Devo’s “The Men Who Make the Music” is Hilarious and Unsettling

DEVO in Akron, Ohio, 1978.Janet Macoska

For indispensable reporting on the coronavirus crisis, the election, and more, subscribe to the Mother Jones Daily newsletter.


Devo
The Men Who Make the Music plus Butch Devo and the Sundance Gig
MVD Visual

Devo

Best known, perhaps, for the giddy 1980 smash, “Whip It,” Devo was much more than the disposable New Wave novelty act that hit implied, as this enticing DVD proves. Mixing high concepts and low humor, the Ohio-bred band specialized in raucous punk-electronica drenched in pessimism and misanthropy, and delivered the goods with an irresistible, wild-eyed spirit, attracting support from the likes of David Bowie and Neil Young. The Men Who Make the Music draws primarily from Devo’s groundbreaking ’70s work, with raucous live footage and the still-amazing (if extremely low-budget) videos that preceded their major-label deal. Nearly four decades on, the clips for “Jocko Homo” and their savage deconstruction of the Stones’ “(I Can’t Get No) Satisfaction” are both hilarious and unsettling, while testifying to the band’s keen visual sense and absurdist flair. Capturing a live show at the 1996 Sundance Film Festival, Butch Devo and the Sundance Gig doesn’t break any new ground, but it’s still entertaining.

DOES IT FEEL LIKE POLITICS IS AT A BREAKING POINT?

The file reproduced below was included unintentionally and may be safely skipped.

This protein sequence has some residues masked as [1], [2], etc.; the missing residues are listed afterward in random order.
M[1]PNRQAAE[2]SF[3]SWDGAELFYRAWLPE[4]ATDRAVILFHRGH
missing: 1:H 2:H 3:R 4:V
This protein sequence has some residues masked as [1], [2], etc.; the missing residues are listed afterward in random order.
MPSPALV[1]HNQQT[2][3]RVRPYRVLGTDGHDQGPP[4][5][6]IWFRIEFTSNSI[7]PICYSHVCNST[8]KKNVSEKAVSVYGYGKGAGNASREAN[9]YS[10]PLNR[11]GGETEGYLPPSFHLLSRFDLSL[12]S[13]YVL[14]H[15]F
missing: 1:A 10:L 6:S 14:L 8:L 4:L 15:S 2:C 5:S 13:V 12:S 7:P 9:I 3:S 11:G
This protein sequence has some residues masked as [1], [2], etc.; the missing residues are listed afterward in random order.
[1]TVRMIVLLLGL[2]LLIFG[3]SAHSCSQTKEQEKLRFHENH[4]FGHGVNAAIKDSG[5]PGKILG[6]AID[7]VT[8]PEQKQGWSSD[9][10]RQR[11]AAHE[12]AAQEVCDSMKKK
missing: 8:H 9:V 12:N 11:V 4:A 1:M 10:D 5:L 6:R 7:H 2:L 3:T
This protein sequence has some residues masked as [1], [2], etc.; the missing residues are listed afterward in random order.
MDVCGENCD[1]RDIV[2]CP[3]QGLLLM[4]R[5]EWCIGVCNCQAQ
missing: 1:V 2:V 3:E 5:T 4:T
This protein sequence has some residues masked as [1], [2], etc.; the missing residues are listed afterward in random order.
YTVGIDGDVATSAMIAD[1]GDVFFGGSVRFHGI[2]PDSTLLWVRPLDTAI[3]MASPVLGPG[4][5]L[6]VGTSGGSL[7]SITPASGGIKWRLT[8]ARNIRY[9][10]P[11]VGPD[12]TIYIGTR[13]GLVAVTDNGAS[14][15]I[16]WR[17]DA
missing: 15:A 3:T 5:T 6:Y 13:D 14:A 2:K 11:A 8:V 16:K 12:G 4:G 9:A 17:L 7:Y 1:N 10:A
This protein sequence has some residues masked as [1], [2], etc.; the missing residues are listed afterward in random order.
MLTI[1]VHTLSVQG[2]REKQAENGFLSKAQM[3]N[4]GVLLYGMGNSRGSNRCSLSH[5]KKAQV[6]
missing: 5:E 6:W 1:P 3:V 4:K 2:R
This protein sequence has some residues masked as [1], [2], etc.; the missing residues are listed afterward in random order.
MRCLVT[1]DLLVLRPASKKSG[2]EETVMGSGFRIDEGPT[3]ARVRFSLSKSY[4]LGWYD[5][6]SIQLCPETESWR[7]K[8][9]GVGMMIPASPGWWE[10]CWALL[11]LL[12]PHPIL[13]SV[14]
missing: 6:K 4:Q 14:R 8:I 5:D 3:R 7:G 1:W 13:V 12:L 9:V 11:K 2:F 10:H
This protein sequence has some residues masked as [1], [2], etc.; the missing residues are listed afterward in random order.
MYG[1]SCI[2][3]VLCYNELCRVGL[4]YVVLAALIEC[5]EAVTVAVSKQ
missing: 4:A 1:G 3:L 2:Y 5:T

Headshot of Editor in Chief of Mother Jones, Clara Jeffery

It sure feels that way to me, and here at Mother Jones, we’ve been thinking a lot about what journalism needs to do differently, and how we can have the biggest impact.

We kept coming back to one word: corruption. Democracy and the rule of law being undermined by those with wealth and power for their own gain. So we're launching an ambitious Mother Jones Corruption Project to do deep, time-intensive reporting on systemic corruption, and asking the MoJo community to help crowdfund it.

We aim to hire, build a team, and give them the time and space needed to understand how we got here and how we might get out. We want to dig into the forces and decisions that have allowed massive conflicts of interest, influence peddling, and win-at-all-costs politics to flourish.

It's unlike anything we've done, and we have seed funding to get started, but we're looking to raise $500,000 from readers by July when we'll be making key budgeting decisions—and the more resources we have by then, the deeper we can dig. If our plan sounds good to you, please help kickstart it with a tax-deductible donation today.

Thanks for reading—whether or not you can pitch in today, or ever, I'm glad you're with us.

Signed by Clara Jeffery

Clara Jeffery, Editor-in-Chief

payment methods

We Recommend

Latest